Parent Engagement in Children’s Learning: Guidelines for Good Practice

Like every caring parent, you want your child to show progress and do their best at school. So, in order to help them, you’d like to be engaged in their learning process. This can definitely be a good thing, since it will show your child they have your support and you will probably help them overcome some obstacles in the process. Here are some good ways to be involved in your child’s learning process.

Get to know the school and the teachers

Attend school events, like orientation or PTA meetings. Being involved at the school will allow you to get familiar with the school, teachers and other school staff, as well as with other parents. That way you can be informed of the school personnel’s plans and goals, especially those concerning your child. Find out if there are activities or events you can help organize or monitor, such as field trips and school dances, or even offer to help in your kid’s class, which will give you an insight of the school and the classroom atmosphere, but also of what is expected from your child.

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Ask how your child is doing

Start with asking your child how they’re doing at school, and then find out about your child’s progress from their teacher. If you feel like your child isn’t making enough progress, ask for the teacher’s opinion on what the problem is and what you can do to help. Don’t wait too long; react as soon as possible, since you don’t want your child to fall behind too much. When you get a report card from your child’s teacher, read it thoroughly. Always be polite and friendly to the teacher, and even if you question their teaching skills, give them the benefit of the doubt, and approach them with questions, rather than accusations. Anybody will be more helpful if they’re treated with respect.

Help your child with the curriculum

If you see that your little one can’t cope with their curriculum, jump in and help. Explain anything that is unclear to them, help them deal with difficult tasks and point them towards the solution to any problem they might have. And if you and your child need extra help with key subjects, the smartest thing to do is get professional English tutoring or additional math classes. It’s important to know when your knowledge or methods simply aren’t enough and accept that it’s completely fine to hire somebody to help you.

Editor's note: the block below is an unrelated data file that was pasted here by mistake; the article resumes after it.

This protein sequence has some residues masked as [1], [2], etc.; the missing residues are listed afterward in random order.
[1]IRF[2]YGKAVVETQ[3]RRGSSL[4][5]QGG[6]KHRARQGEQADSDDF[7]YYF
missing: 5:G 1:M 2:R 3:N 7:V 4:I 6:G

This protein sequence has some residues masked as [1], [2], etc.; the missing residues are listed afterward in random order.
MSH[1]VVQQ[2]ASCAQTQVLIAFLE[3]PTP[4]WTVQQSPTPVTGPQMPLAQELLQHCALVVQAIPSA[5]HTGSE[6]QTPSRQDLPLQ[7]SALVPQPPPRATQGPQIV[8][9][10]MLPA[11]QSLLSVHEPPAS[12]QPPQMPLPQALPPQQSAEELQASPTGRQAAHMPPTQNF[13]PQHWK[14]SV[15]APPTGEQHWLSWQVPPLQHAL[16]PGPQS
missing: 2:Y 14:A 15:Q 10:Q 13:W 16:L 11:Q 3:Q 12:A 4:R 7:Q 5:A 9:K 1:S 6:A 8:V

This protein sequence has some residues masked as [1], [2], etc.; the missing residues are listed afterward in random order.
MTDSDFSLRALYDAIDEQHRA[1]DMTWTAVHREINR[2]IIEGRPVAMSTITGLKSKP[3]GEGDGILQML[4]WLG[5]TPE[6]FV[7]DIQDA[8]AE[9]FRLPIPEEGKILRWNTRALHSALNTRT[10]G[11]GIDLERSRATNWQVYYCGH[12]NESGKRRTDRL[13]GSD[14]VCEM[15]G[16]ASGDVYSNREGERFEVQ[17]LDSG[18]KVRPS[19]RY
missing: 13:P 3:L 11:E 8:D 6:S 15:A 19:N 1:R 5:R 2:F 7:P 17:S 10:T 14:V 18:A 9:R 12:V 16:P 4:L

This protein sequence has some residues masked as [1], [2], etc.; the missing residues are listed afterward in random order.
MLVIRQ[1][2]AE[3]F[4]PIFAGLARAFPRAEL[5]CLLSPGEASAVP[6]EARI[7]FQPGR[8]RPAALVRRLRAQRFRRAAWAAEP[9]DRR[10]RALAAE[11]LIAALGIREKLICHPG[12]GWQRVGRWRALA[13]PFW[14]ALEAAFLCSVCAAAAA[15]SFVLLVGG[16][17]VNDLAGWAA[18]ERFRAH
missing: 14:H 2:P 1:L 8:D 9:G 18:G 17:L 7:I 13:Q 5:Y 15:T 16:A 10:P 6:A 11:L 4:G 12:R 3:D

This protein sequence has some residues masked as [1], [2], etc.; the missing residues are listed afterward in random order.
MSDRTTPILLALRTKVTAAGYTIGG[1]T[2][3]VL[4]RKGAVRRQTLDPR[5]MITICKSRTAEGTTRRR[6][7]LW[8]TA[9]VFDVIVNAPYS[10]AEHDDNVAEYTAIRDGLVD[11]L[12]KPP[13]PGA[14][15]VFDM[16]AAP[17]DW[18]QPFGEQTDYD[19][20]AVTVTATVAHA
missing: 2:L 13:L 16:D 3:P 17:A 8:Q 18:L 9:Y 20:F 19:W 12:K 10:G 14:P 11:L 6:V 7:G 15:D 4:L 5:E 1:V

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See to it that your child’s homework gets done

Children can sometimes forget to do their homework, or simply choose not to do it, when they feel there are more interesting things for them to do. It’s your job to make sure that doesn’t happen. First, explain to your child the importance of consistency and that homework needs to be done every day in order for them to progress at school and learn more. You can help by removing any distractions from your child when they’re doing their homework. This includes telephones, tablet computers or the television. If they need help organizing or any materials for their homework, be there. Monitor their work, check if the homework is completed and correct, and praise your child, letting them know you’re proud of their effort.

Be positive

If you maintain a positive attitude towards learning and school, your child will pick up on that. Be a positive role model and read with your child, so that they perceive reading as something pleasant. If you limit their screen time, you should show support by skipping your favourite TV show and switching off your phone when it’s study or homework time. Tell your child about all the good things you achieved in life because of what you learned at school. They need to know that they aren’t just learning to get a good grade, but to gain knowledge of the world around them.

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Active learning

Whenever possible, show your child the practical use of their theoretical knowledge, whether in the kitchen, or outside in nature. For example, they won’t mind learning about animals if you take them to the zoo, so that they can see what all those animals really look like. Active learning is all about them asking questions and getting answers, exploring their surroundings and solving various problems. Encourage your child to play sports or play an instrument, and to ask all the questions that pop into their mind, which will reflect on their enthusiasm for school and learning.

Your involvement in your child’s education is a key factor in their academic success, so get involved and give your child all the time and patience they need to thrive. Your child is worth it.

 

Written by: Claire Adams

About the Author

Claire is a personal and professional development expert who believes that a positive attitude is one of the keys to success. She enjoys life to the fullest in the healthiest way possible and loves to share her insights into parenting, education, and entrepreneurship. Feel free to reach her on Facebook and Twitter.

 

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